PAINT IT BLUE: Community lends support to historic team

Published 3:18 pm Tuesday, December 2, 2014

SAVANNAH LUCAS | CONTRIBUTED SCHOOL SPIRIT: The Pam Pack student section has grown in size with every playoff game. The bleachers should be packed for the Pam Pack’s regional final game against Elizabeth City Northeastern.

SCHOOL SPIRIT: The Pam Pack student section has grown in size with every playoff game. The bleachers should be packed for the Pam Pack’s regional final game against Elizabeth City Northeastern.

It’s been 35 years since any Washington team has hoisted a state championship trophy in a major sport. From Russ Chesson to Larry Harris, the school has produced a special collection of state championship wrestlers, individually, but has gone decades without a team title.

In 1988, the girls’ cross-country team, coach by Bill White, won the state championship and a season later, those same girls followed up with a track state championship — both of which flew under the radar at the time. Last spring, the girls’ soccer team came just a few injuries and goals short of bringing the trophy back from Raleigh, while the swim and softball teams have proved formidable in recent years.

But on Friday, the Washington football team, boasting the No. 1 seed in the Class 2-AA bracket and a 13-game win streak, will host the regional championship for the first time in school history and sits on the brink of its state championship in a major sport since 1979. The Pam Pack, a nickname without a mascot and singular in form, could not be more appropriate for a program feeding off the excitement of a community and the production of an unrivaled defense.

Through the years, Washington High School and the town have shared a symbiotic relationship, one that ‘s come with its fair share of ups and downs. Ted Melton, the vice principal at Washington, is a graduate of the school (1985) and has witnessed the town rally around the athletic program.

“The high school is the center of the town most of the time. With that comes the pride with us being in this title game,” he said.

“A championship would reinforce the fact that what we have here in Washington is very special. It would reinforce that we have student athletes and not just athletes. These kids on this football team don’t get in trouble, their grades are very good and they really represent the community and school very well.”

For a town made up of a great deal of Washington graduates, the relationship between team and town is a special one. The athletes of yesteryear are now district attorneys, dentists and teachers, contributing to the community in a different way, while never forgetting their roots.

Daily News contributor and former football player Bartow Houston played for Wake Forrest and the 1956 Pam Pack team, the last to make the state championship. While the Pam Pack didn’t win, it was the furthest the football program had ever gone.

“Any success that (this team) has is something that all of us from the past relishes,” Houston said.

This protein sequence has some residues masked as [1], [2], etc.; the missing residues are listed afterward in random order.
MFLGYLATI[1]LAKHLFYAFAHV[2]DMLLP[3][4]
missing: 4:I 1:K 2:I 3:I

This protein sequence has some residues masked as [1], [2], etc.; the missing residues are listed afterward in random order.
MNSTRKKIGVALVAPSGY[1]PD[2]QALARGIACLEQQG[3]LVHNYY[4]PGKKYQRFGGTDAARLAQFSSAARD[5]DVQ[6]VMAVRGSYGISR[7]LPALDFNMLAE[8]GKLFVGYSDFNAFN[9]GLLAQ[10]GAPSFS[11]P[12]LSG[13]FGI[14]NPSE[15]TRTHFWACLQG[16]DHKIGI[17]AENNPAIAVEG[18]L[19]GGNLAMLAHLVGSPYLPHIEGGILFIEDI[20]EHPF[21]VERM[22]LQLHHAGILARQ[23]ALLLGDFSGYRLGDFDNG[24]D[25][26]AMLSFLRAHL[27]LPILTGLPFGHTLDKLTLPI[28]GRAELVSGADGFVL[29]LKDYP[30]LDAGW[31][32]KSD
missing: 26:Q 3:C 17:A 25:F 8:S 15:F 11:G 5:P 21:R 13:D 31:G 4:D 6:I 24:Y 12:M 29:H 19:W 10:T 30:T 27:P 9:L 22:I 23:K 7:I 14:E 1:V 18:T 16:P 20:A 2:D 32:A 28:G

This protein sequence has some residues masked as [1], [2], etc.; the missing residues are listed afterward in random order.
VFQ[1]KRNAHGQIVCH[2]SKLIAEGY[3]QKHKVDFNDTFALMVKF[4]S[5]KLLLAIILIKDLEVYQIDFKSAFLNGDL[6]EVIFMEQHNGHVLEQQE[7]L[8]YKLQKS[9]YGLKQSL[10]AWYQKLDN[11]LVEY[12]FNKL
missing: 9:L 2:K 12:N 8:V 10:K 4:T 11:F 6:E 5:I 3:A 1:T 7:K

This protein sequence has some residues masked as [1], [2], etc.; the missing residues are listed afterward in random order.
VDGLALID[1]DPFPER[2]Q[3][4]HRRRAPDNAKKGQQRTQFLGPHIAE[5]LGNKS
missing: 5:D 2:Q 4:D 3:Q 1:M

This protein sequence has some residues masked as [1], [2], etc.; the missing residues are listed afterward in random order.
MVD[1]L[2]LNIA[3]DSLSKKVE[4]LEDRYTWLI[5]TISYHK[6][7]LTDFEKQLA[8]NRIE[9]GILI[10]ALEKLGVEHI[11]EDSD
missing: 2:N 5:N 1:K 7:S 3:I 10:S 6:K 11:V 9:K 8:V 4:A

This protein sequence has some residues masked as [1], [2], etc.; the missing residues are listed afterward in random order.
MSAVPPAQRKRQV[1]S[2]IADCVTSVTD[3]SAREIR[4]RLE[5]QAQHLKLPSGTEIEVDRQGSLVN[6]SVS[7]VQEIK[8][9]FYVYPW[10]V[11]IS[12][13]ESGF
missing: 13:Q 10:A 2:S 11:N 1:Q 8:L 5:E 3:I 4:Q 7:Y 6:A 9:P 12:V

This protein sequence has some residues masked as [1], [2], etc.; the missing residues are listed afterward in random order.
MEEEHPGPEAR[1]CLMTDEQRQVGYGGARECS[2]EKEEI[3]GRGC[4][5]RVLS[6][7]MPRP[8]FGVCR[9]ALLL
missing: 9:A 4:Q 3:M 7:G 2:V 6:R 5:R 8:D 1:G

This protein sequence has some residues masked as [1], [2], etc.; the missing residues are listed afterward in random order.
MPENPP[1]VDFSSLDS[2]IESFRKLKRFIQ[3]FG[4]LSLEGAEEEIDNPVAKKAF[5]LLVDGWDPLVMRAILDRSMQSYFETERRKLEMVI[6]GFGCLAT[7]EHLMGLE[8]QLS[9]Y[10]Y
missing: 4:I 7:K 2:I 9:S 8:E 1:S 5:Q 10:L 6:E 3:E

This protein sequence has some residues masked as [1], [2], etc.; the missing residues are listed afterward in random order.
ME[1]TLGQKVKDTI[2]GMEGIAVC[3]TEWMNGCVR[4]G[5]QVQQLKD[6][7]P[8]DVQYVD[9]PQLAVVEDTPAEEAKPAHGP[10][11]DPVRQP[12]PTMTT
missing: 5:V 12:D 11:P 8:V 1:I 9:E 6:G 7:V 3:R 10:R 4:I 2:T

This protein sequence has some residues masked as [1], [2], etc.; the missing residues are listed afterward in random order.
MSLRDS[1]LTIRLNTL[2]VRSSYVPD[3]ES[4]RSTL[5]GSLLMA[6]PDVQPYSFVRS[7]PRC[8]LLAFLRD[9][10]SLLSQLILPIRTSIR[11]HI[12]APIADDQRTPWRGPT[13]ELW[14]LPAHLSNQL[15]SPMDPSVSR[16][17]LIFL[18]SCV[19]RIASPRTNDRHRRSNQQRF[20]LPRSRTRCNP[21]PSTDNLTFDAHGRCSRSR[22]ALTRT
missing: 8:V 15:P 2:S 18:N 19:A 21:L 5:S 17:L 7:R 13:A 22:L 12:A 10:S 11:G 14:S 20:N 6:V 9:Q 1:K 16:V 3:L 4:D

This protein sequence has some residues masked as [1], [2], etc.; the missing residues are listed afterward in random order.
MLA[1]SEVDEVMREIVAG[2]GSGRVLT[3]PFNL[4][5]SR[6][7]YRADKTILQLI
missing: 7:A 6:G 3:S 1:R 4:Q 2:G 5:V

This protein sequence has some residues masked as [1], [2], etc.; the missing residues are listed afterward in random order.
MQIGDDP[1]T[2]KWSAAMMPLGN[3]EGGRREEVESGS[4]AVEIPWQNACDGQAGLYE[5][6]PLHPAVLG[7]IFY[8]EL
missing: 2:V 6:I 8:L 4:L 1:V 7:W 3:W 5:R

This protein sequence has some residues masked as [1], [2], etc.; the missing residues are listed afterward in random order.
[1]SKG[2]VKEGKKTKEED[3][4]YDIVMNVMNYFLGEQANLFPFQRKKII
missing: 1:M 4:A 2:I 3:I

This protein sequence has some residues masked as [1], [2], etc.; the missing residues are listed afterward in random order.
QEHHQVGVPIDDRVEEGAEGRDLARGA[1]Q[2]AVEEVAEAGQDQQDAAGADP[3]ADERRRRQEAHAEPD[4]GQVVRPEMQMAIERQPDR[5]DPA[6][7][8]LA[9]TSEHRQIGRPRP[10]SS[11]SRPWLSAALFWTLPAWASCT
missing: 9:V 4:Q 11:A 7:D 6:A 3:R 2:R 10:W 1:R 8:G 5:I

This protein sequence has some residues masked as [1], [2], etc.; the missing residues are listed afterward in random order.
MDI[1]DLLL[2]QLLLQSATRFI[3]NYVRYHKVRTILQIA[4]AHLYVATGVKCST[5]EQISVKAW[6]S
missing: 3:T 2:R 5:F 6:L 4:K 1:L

Painted on the storage shed next to the practice field is the Pam Pack motto, one that carries an eternal meaning. The “Long Blue Line,” it reads. It’s a mantra that Houston invented, rather capriciously, while speaking alongside former NFL player and Pam Pack receiver Walter Rasby during a football banquet.

“I said, ‘I can see those autumn nights at Kugler Field, but if you listen closely, you can hear the crowd, feel the energy.’ I was trying to tell those young people you’re part of a tradition, part of the Long Blue Line. It’s a continuity that stretches all the way back to the very beginning. There was P.S. Jones and all of those players are part of it too. (Because of) the confluence of more modern times, the colors ran together. A lot of these players are standing over the players at P.S. Jones. They weren’t times to be proud of, but they should be proud of how they played.”

From Choppy Wagner to Sport Sawyer, the Long Blue Line, like the Pam Pack itself, is a singular entity that extends into the far reaches of this small community. Wagner, an NCHSAA Hall of Fame coach, was the best, undoubtedly, in school history, but was never able to secure the coveted trophy.

Sawyer and this new Pam Pack team, one that sports gray jerseys now, has the opportunity to pay homage to all those down the Long Blue Line. In a way, it already has.

In 1982, Roanoke Rapids was a conference opponent and one of Washington’s most hated rivals. Along with Tarboro, the conference served as the best in the East. Seth Edwards, the district attorney for the second prosecutorial district, which includes Beaufort County, quarterbacked the 1982 team. The Pam Pack finished 9-1 that season, making for one of the best teams in school history.

But Edwards’ team was snubbed of a playoff spot, as Tarboro and Roanoke Rapids finished 9-1 as well. A vote by the coaches to decide which team would represent the conference sent Roanoke Rapids to the playoffs.

Appropriately, Washington defeated the Yellow Jackets, 26-0, to earn a spot in the regional final last week.

“I’m extremely proud of the program that’s been built here over the years,” Edwards said. “Going back to 1956 when Wagner was the coach, we just had a lot of good teams throughout the years and fostered some great rivalries.”

To garner even more support for the team, Washington is rallying the community and hoping fans will come out to support the Pam Pack this Friday at 7:30 p.m. For those not attending, Melton hopes local business owners (some already have) will wear their blue.

“To me, it has less to do with the football game than the community at hand,” he said. “Here were are with a chance to be recognized throughout the whole state.”